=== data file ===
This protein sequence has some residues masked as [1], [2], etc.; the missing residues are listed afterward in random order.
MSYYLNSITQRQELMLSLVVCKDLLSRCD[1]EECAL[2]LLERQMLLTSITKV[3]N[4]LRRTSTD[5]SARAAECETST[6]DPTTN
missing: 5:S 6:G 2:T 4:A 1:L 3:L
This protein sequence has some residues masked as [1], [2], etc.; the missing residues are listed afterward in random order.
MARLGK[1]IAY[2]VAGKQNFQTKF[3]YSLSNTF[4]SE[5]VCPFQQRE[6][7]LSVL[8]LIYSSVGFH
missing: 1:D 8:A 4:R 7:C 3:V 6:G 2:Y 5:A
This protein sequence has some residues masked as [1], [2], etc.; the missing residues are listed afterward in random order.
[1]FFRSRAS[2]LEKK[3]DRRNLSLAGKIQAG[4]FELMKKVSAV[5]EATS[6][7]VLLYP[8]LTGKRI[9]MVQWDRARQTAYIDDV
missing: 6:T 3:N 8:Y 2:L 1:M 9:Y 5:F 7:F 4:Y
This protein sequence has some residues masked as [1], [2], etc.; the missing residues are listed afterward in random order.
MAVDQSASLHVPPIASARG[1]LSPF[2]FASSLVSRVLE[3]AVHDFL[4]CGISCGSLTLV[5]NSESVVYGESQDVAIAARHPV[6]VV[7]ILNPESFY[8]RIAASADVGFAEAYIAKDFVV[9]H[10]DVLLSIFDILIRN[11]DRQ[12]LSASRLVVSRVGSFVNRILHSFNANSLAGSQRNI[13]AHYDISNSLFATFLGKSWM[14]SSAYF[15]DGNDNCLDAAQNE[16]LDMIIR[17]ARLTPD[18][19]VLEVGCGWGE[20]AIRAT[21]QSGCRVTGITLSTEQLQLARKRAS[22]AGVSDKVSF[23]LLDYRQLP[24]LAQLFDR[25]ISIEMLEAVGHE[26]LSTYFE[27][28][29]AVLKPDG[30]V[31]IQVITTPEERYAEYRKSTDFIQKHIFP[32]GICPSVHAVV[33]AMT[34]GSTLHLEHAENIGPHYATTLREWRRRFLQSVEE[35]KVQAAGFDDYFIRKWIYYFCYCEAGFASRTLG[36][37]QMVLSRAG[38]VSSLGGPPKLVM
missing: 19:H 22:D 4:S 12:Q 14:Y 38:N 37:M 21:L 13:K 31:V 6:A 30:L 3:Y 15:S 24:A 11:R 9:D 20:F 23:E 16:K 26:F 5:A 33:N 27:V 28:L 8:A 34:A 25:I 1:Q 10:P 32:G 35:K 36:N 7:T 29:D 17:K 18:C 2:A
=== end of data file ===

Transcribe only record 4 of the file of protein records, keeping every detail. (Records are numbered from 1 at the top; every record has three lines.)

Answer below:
This protein sequence has some residues masked as [1], [2], etc.; the missing residues are listed afterward in random order.
MAVDQSASLHVPPIASARG[1]LSPF[2]FASSLVSRVLE[3]AVHDFL[4]CGISCGSLTLV[5]NSESVVYGESQDVAIAARHPV[6]VV[7]ILNPESFY[8]RIAASADVGFAEAYIAKDFVV[9]H[10]DVLLSIFDILIRN[11]DRQ[12]LSASRLVVSRVGSFVNRILHSFNANSLAGSQRNI[13]AHYDISNSLFATFLGKSWM[14]SSAYF[15]DGNDNCLDAAQNE[16]LDMIIR[17]ARLTPD[18][19]VLEVGCGWGE[20]AIRAT[21]QSGCRVTGITLSTEQLQLARKRAS[22]AGVSDKVSF[23]LLDYRQLP[24]LAQLFDR[25]ISIEMLEAVGHE[26]LSTYFE[27][28][29]AVLKPDG[30]V[31]IQVITTPEERYAEYRKSTDFIQKHIFP[32]GICPSVHAVV[33]AMT[34]GSTLHLEHAENIGPHYATTLREWRRRFLQSVEE[35]KVQAAGFDDYFIRKWIYYFCYCEAGFASRTLG[36][37]QMVLSRAG[38]VSSLGGPPKLVM
missing: 19:H 22:D 4:S 12:Q 14:Y 38:N 37:M 21:L 13:K 31:V 6:A 30:L 3:Y 15:S 24:A 11:R 9:D 20:F 23:E 16:K 26:F 5:A 33:N 27:V 28:L 8:A 34:A 25:I 1:Q 10:P 32:G 35:K 36:N 7:T 29:D 17:K 18:C 2:A